If you are using the Just Links trigger, you will also need to let Tag Manager know where the trigger should be enabled. If you’d like the trigger to be available to fire on every page, you can use “URL matches Regex .*”

The last step to configuring your trigger is to set the ‘Fire on’ condition. You can either select to fire on All Clicks or Some Clicks. In this case, we’ll choose Some Clicks. This will bring up a new selection field to enter the firing conditions.

The Enable When setting determines under which conditions the given trigger will be made available to fire.

The Fire On setting determines which events will cause the given trigger will fire.

To choose the best conditions to use for your website, inspect the element you want to fire an event on.

In this example, the button on our website has class="moretag" as a unique condition which means we can use the built-in ‘Click Classes’ variable to filter this trigger. We will set this up as ‘Click Classes equals moretag’ in the trigger setup.L

The completed trigger will look like the screenshot below. Save the trigger.

Create Trigger, event = click, enable on all pages, fire when click classes equals moretag.

Step 4

Your completed tag should look like this:

Completed GA Pageview Tag

Save the tag, preview/debug, and publish.

User-Defined Variables (more details):

We’ll follow the same step-by-step process as the first example, but substitute in new user-defined variables where needed.

In this example, we will use the Google Store. Specifically, we’ll focus on adding event tracking for the nav bar on the top of the webpage (Accessories, Fun, Kids, etc).

Step 1

First, we need to create a new tag in Google Tag Manager. You can do this by either selecting ‘New’ under the tags menu and choosing the settings for a Google Analytics tag, or you can copy your original Google Analytics Pageview tag and edit the tag. We recommend copying the original Pageview tag to ensure that all of your settings are the same and you don’t encounter any typos upon setup.

Once you’ve copied the tag, you’ll want to edit the name. In this example, we’ll name it ‘GA - Event - Global Nav’.

Step 2

Next, you will need to configure the tag. Click into this section to edit. First, you’ll want to ensure your tracking ID is setup by either entering the value or using the gaProperty constant string variable (recommended).

Then you’ll need to change the Track Type to ‘Event’. This will enable the Event Tracking Parameters fields for the Event Category, Action, Label, and Value. Event tracking is a hierarchy, and should be thought of as a way to organize click data.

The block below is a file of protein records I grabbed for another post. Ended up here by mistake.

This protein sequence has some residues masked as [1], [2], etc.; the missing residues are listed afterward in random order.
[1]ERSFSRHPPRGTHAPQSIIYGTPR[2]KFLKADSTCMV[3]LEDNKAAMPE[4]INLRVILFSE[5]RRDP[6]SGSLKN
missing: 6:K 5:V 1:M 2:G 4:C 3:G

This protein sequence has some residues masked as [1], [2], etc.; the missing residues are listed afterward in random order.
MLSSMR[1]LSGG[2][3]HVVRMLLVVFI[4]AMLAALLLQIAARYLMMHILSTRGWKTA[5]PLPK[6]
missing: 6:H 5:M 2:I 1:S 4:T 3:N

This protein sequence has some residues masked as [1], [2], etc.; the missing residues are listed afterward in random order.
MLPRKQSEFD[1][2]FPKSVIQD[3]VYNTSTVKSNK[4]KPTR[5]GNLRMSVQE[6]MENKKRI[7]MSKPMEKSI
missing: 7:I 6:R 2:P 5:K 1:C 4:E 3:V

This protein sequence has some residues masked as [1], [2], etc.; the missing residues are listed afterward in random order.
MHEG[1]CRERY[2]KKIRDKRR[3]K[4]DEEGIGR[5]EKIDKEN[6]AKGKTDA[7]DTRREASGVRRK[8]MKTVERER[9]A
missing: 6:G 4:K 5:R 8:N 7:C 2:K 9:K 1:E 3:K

In this example, we’d like the category for these links to be ‘Navigation,’ the Action to be the first level nav bar link clink (e.g., Accessories), and the label to be the second level click (e.g., Bags).

Since the click on navigation elements can happen on multiple pages, we’ll want to keep the name for the Category parameter fairly broad, so we’ll use ‘Navigation.’

The Action parameter is the second level of the event hierarchy and should inform you of what the user is doing on your website which, in this case, is clicking on a specific navigation area. We’ll name the Action according to the top-level navigation element button text (e.g., Accessories).

When you inspect the elements for the navigation links on https://www.googlemerchandisestore.com/shop.axd/Home, you’ll notice there are no elements that Google Tag Manager recognizes on these links. Because of this, we are not able to use a built-in variable for the Action or Label, so we will have to create our own user-defined variable for each.

The ‘Accessories’ element looks like this:

<a class="" href="/Google+Redesign/Accessories/">Accessories</a>

The ‘Bags’ element looks like this:

<a href="/Google+Redesign/Accessories/Bags/">Bags</a>

The Category will always be ‘Navigation,’ but we will need to create a custom variable for both the Action and Label, as these will vary, depending on what is clicked.

The action user-defined variable will look something like this:

The label user-defined variable will look something like this:

Once you have created these variables, you can select them in the Action and Label fields. The final tag configuration should look like this:

Once you’ve set up all of the Event Tracking Parameter fields, click ‘Continue’.

Step 3

Then you’ll need select what this tag should fire on. In this case, you’ll want to choose ‘Click’. Once you choose click, you’ll see a popup box to either choose from existing Click Triggers or create a new one. In this case, we’ll want to create a new Trigger, so uncheck any existing Triggers and then click ‘New’.

This will open a new popup to create a Trigger. The ‘Choose Event’ field will already be populated with ‘Click’. You’ll then need to configure this Trigger by naming it and choosing the Trigger type. There are two types:

Just Links
You should use Just Links when the target is any type of anchor tag <a> (e.g. <a href="#">Link</a>).
All Elements

You should use All Elements when the click target is any HTML element, such as <div>, <button>, or <img> tags.

When you have a non-anchor element within an anchor tag (e.g. <a href="#"><img class="image" src="#"></a>), you’ll need to decide what you want to use to identify whether a tag should fire or not and which element it's attached to. If it's the Click URL (i.e. the anchor's href), then use Link Click. If it's the class or some other attribute of the child element, then use Click. Basically, a Click trigger type will bubble up the information about the lowest-level element clicked on, whereas a Link Click trigger type will bubble up information about the anchor tag being clicked upon (even if there's a lower-level child element).

For this example, we’ll use ‘Click’, then select ‘Some Clicks’.

If you right click and ‘inspect element’ on the nav bar elements, you will see the click URL contains ‘Google+Redesign’.

We will then set the Trigger to fire on the condition ‘Click URL contains Google+Redesign’ since ‘Google+Redesign’ is unique to navigation elements on this site.

The completed trigger will look like the screenshot below. Save the trigger.

Step 4

Your completed tag should look like this:

Save the tag, preview/debug, and publish.

Previous: Cross-domain tracking for Universal Analytics | Next: Custom dimensions with Google Tag Manager